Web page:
This week is also a pivotal game for Bradie James. The third year ILB had his best performance, showing certainty and consistency in his pass drops. James and Scott Shanle will be tested by Shockey, who has recovered from his drop-heavy '04. We might also see more play from Kevin Burnett, who is finally healthy.
When Dallas Has the Ball
The Cowboys have one of the largest tape libraries in the NFL available for their staff to study. They also have a large archive of all past games. It seems Sean Payton took some inspiration from the Norv Turner/Ernie Zampese tactic of passing first and running second, in sequences and in games, to jumpstart his potent but sputtering offense. (More on this topic next week.)
The Giants look like a prime target for a repeat game plan. Corner Will Peterson is out with a back injury, meaning either rookie Corey Webster or second year player Curtis Deloatch will start at right corner opposite Will Allen. Whichever corner Giants DC Tim Lewis selects will likely get some early work from Terry Glenn. Glenn looks like a rookie again after being reunited with Drew Bledsoe. He is currently fourth in NFC receiving yards and is second only to Randy Moss in yards per catch average.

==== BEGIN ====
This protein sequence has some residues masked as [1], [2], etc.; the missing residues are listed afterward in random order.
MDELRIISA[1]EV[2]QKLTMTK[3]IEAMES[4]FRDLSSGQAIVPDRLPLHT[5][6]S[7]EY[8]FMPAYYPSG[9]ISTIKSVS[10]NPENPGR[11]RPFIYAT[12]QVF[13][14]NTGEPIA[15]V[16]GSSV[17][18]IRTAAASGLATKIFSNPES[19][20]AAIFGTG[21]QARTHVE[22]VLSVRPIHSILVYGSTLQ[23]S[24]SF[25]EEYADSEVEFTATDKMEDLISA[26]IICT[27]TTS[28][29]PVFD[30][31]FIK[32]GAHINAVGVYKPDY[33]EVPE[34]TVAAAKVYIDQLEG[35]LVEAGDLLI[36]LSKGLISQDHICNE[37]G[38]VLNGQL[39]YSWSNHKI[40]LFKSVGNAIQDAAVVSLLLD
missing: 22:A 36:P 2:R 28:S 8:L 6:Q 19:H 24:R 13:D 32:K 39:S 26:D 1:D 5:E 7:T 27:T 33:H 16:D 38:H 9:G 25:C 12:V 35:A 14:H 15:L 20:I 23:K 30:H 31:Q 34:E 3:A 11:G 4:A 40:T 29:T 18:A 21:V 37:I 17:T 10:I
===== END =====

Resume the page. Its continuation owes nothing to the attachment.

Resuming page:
The New York secondary has not been helped by the suprisingly poor Giants rush. New York has only eight sacks so far. 3.5 of them have been produced by Strahan. RT Rob Petitti draws Strahan this week. Look for him to get lots of help from TE Dan Campbell and the Cowboys running backs. Petitti had tight end or running back help on nearly every Cowboys pass play last week, when he faced Jevon Kearse. The tactic worked, as Kearse had only one assisted tackle on the day.
The Giants had trouble against good running teams last year and were pounded by San Diego two games ago. LaDainian Tomlinson rushed for 192 yards, as the Giants front was helpless to stop him in the red zone. Red zone performance has been a key indicator of Dallas performance in '05. When the Cowboys have excelled in the red zone, they have won. When they have struggled, they have lost.
This game will be no different. DC Tim Lewis likes to play aggressive schemes, having learned his trade playing and coaching under Bill Cowher. With so much inexperience in his back seven, I expect to see a lot of zone, as the Giants will concede yards, but hope for red zone stops or turnovers. Dallas will need to be patient when it gets close to the Giants end zone. Fortunately, Drew Bledsoe has been Mr. Efficiency thus far, throwing only three interceptions. one of them a failed Hail Mary prayer on the last play of a half.